If you depend on The Southern Pines Pilot to keep you informed on Moore County government, you MIGHT think commissioner Tim Lea is the ONLY one who ever shows up at board meetings, and that Bojangles is the most pressing issue facing Moore County.
The sycophantic “All-Tim, All-The-Time” coverage by The Pilot has more than a few folks in Carthage peeved. A couple of our readers — who also happen to be people in influence in Moore county government — cobbled together a quick list of significant items accomplished by the board of commissioners that have been — basically — ignored by The Pilot in favor of Tim and Bojangles:
- The tax rate has held steady. It is actually 1.9 cents LOWER than it was in January 2009.
- Expenditures have been held to $84 million for the second year in a row. The General Fund was at nearly $100 million in January 2009.
- The new detention and public safety complex has been fully staffed and seven new EMTs have been hired without increasing the overall county government personnel count of 619. In 2009, county government had 655 employees, but that figure has been scaled back by attrition.
- Provided county employees with a 1.5 percent pay increase while maintaining last year’s overall spending levels.
- Paid for the unfunded FCC mandate that all emergency services communications be narrow-banded. Cost the county just under $5 million. FULLY paid for in THIS budget.
- Paid off nearly EIGHT MILLION DOLLARS in debt EARLY ($6 million this year alone) saving taxpayers $2 million in interest payments over the next seven years.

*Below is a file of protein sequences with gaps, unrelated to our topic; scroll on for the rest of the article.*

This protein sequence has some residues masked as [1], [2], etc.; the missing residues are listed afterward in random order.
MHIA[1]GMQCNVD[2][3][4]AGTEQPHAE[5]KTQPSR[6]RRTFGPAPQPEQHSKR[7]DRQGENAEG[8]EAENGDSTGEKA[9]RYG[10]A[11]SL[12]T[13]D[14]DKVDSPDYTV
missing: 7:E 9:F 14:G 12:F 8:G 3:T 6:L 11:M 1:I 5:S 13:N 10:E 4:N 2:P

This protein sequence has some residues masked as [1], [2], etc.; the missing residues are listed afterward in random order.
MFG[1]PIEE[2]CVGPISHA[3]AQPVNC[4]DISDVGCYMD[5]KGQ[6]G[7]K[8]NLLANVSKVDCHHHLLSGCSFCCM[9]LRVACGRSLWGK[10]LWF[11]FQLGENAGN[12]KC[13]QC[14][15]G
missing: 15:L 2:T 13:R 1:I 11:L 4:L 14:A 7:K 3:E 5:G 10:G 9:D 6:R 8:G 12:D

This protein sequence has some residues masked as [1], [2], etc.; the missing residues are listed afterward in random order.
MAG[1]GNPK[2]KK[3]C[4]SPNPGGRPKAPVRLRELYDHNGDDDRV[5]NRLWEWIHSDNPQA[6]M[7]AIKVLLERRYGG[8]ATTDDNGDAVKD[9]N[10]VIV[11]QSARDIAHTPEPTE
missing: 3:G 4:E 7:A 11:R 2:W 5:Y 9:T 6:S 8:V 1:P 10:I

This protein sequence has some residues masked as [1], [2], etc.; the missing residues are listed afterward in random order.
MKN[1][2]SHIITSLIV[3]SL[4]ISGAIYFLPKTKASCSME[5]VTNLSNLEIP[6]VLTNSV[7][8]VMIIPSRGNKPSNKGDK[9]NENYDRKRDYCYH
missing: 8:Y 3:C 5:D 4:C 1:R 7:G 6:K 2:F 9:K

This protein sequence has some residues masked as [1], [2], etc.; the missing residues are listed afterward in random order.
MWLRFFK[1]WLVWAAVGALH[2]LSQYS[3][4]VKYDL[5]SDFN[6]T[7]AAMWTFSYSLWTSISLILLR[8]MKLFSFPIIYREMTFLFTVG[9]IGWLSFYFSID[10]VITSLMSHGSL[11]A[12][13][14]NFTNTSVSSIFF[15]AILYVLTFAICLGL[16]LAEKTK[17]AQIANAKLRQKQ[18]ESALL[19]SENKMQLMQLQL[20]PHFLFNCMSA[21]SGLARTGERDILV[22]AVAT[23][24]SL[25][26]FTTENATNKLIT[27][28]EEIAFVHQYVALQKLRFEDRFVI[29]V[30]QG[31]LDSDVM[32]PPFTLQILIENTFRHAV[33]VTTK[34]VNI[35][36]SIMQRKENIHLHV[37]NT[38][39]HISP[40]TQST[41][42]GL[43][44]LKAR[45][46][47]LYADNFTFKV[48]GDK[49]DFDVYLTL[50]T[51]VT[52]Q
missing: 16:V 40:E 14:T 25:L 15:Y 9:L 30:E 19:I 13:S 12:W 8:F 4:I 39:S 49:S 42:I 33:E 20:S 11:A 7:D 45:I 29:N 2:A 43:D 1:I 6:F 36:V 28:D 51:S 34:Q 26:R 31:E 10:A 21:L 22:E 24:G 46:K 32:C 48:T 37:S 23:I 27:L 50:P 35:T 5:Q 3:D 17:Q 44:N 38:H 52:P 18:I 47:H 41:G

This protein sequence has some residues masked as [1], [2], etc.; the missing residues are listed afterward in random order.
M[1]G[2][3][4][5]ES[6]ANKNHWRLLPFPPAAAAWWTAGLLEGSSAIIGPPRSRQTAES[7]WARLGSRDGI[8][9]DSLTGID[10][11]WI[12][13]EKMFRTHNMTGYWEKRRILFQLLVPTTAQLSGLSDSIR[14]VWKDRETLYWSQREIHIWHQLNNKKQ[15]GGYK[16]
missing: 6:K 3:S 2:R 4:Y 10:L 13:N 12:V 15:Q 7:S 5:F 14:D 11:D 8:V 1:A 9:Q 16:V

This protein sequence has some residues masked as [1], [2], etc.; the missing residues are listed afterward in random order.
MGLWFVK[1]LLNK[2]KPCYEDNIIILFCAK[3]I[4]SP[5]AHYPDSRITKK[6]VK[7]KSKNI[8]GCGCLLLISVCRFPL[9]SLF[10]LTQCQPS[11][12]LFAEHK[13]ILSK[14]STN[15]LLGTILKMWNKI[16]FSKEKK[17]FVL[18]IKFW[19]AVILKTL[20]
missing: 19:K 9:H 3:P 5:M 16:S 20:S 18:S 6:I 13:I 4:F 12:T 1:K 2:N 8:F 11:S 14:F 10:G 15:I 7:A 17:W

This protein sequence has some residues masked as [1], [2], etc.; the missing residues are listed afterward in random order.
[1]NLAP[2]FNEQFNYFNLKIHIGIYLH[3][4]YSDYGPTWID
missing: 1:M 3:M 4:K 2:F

- Set aside $2 million to renovate existing court facilities to expand the life of the current building.
- Increased the health insurance contribution per county employee to keep the insurance fund solvent.
I caught up with commissioner Nick Picerno, who is up for reelection in November, to talk about a few of these things:
“The pay raise for county employees was the right thing to do. We are asking them to do more with fewer people. It’s only fair to compensate these folks accordingly. We did it without growing the budget or putting any additional burden on the taxpayers.
I am also quite proud of how we handled the staffing of the public safety and detention center. If we had followed the Harnett County model — like SOME have suggested — it would have forced us to hire TWENTY-SIX new employees, as opposed to the EIGHT additional bodies we needed for this route. Taking the Harnett County route would have hit the taxpayers up for more than a million dollars per year in extra employee costs.
But facts are inconvenient things. Some folks want to go on and on about how Harnett County was right and we were wrong. The facts and figures show that the way county government is proceeding on this detention center project costs the taxpayers of Moore County a lot less.”